In July 2018, the Cabinet, under President Julius Maada Bio’s Sierra Leone People’s Party (SLPP) administration adopted the Bill to set aside 30 percent of all elective and public offices for women. The Cabinet then had only 18 percent female representation. This means that the country women should make up 30 percent of Members of Parliament, 30 percent of Members of Cabinet, and 30 percent of all public Service appointments. Now imagine this actually happening!

Hypothetically, if a party presents a male flag bearer, it should present a female running-mate, and vice versa. Every strategic political position should be able to push women to the limelight. If this had happened, I am sure Sierra Leone would either have a female president by now or be getting ready to elect a female president. A female president would, no matter under which of the two political parties, would bring a breath of fresh air into the country’s political landscape. It will change the political history forever, in a good way.

The two major parties, the All People’s Congress (APC) and the Sierra Leone People’s Party (SLPP), have been discussing affirmative action to achieve this for a very long time. However, they have not found a mechanism for applying it in practice because of misalignment in political interests. 

The current Parliament of Sierra Leone has 146 members, with only 2 of that number being women. This represents about 13 percent (less actually) of the Quota. The country standsat182 out of 189 countries on the United Nations Development Programme’s Gender Development Index 2020, with nearly half of the other bottom 20 countries being in West Africa.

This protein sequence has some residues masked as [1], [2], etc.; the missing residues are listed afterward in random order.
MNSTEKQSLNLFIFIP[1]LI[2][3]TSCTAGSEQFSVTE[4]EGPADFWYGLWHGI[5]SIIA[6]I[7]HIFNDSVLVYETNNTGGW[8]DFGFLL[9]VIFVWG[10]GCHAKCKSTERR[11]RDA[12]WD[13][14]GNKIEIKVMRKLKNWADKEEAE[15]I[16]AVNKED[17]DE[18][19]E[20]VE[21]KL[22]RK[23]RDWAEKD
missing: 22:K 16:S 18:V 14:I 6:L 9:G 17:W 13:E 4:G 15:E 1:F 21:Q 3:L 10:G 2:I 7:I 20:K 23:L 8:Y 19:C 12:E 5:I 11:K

There are laws which form part of series of legislation that reflects the provisions of the Convention on the Elimination of all forms of Discrimination Against Women (CEDAW); paramount amongst which are the three Gender Acts, passed into Law in 2007. These Acts give immense powers to women in terms of security, property ownership and rites of passage. Now these are the areas where the discrimination and demoralization of women start. From cradle to grave, women are brainwashed to believe that they are not enough. Not enough for a man, not enough to preach, not enough to be educated, and definitely not enough to lead.

These Acts are also integral to combating sexual and gender-based violence (SGBV), although the most significant law in respect to sexual violence is the Sexual Offences Act (SOA) of 2012. In any case, the suffering, abuse and marginalization of women continue. From domestic to rights and governance women have been left with no choice but to fight their way through and into everything, despite the many laws theoretically giving them powers and platforms to be seen and heard. Actualizing the 30 percent Quota remains a dream.

But I believe, in my heart of hearts, that women, with the right platform and support, are equal to the task and can perform as well as their male counterparts, if not better. I have a long list of those that have and are still defying the odds. We need more to take up the challenge. We need a “MOTHER” because only a mother can truly understand her child’s pain and need. A mother can do ANYTHING for her child, even if it means laying down her own life.

But I can only imagine, for now…